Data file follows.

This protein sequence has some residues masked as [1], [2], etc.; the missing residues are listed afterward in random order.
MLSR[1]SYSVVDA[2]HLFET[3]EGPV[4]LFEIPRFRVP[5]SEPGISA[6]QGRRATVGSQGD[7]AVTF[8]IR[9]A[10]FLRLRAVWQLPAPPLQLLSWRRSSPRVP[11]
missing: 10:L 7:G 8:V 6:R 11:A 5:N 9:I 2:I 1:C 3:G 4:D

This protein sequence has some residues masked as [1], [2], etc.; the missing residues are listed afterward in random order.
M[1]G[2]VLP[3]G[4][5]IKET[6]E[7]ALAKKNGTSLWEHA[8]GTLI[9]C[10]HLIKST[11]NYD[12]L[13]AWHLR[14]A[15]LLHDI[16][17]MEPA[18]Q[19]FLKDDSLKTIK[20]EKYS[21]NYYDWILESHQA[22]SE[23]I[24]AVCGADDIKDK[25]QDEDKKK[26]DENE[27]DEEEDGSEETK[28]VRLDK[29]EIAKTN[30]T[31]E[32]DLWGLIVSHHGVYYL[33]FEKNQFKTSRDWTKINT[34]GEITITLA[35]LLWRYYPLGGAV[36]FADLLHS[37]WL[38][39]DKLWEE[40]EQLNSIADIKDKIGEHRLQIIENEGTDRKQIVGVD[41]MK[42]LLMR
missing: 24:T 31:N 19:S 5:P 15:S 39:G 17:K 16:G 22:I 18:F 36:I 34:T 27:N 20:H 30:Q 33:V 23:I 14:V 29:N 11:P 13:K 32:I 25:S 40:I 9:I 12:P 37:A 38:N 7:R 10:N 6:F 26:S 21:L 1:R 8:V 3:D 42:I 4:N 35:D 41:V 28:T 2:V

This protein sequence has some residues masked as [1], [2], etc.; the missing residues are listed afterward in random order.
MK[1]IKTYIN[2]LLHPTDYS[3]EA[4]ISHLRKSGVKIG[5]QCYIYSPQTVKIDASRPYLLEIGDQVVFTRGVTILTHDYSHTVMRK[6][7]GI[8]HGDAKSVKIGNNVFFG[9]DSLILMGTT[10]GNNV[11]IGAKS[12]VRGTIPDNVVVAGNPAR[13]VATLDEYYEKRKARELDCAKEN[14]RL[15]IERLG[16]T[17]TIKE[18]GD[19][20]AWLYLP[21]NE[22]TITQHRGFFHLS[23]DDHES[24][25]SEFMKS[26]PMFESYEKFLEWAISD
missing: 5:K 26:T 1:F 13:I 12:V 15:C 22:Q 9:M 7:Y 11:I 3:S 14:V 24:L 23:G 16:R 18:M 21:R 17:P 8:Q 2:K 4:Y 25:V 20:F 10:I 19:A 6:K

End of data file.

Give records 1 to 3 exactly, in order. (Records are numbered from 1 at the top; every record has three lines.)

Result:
This protein sequence has some residues masked as [1], [2], etc.; the missing residues are listed afterward in random order.
MLSR[1]SYSVVDA[2]HLFET[3]EGPV[4]LFEIPRFRVP[5]SEPGISA[6]QGRRATVGSQGD[7]AVTF[8]IR[9]A[10]FLRLRAVWQLPAPPLQLLSWRRSSPRVP[11]
missing: 10:L 7:G 8:V 6:R 11:A 5:N 9:I 2:I 1:C 3:G 4:D

This protein sequence has some residues masked as [1], [2], etc.; the missing residues are listed afterward in random order.
M[1]G[2]VLP[3]G[4][5]IKET[6]E[7]ALAKKNGTSLWEHA[8]GTLI[9]C[10]HLIKST[11]NYD[12]L[13]AWHLR[14]A[15]LLHDI[16][17]MEPA[18]Q[19]FLKDDSLKTIK[20]EKYS[21]NYYDWILESHQA[22]SE[23]I[24]AVCGADDIKDK[25]QDEDKKK[26]DENE[27]DEEEDGSEETK[28]VRLDK[29]EIAKTN[30]T[31]E[32]DLWGLIVSHHGVYYL[33]FEKNQFKTSRDWTKINT[34]GEITITLA[35]LLWRYYPLGGAV[36]FADLLHS[37]WL[38][39]DKLWEE[40]EQLNSIADIKDKIGEHRLQIIENEGTDRKQIVGVD[41]MK[42]LLMR
missing: 24:T 31:N 19:S 5:P 15:S 39:G 17:K 16:G 22:I 18:F 36:I 34:T 27:N 20:H 30:Q 33:V 23:I 14:V 29:N 11:P 13:K 32:I 25:S 40:I 9:I 12:P 37:A 38:N 7:R 10:N 6:F 26:S 21:L 1:R 8:V 3:D 42:I 4:N 35:D 41:V 28:T 2:V

This protein sequence has some residues masked as [1], [2], etc.; the missing residues are listed afterward in random order.
MK[1]IKTYIN[2]LLHPTDYS[3]EA[4]ISHLRKSGVKIG[5]QCYIYSPQTVKIDASRPYLLEIGDQVVFTRGVTILTHDYSHTVMRK[6][7]GI[8]HGDAKSVKIGNNVFFG[9]DSLILMGTT[10]GNNV[11]IGAKS[12]VRGTIPDNVVVAGNPAR[13]VATLDEYYEKRKARELDCAKEN[14]RL[15]IERLG[16]T[17]TIKE[18]GD[19][20]AWLYLP[21]NE[22]TITQHRGFFHLS[23]DDHES[24][25]SEFMKS[26]PMFESYEKFLEWAISD
missing: 5:K 26:T 1:F 13:I 12:V 15:C 22:Q 9:M 7:Y 11:I 3:S 14:V 24:L 23:G 16:R 18:M 21:R 17:P 8:Q 2:K 4:Y 25:V 20:F 10:I 19:A 6:K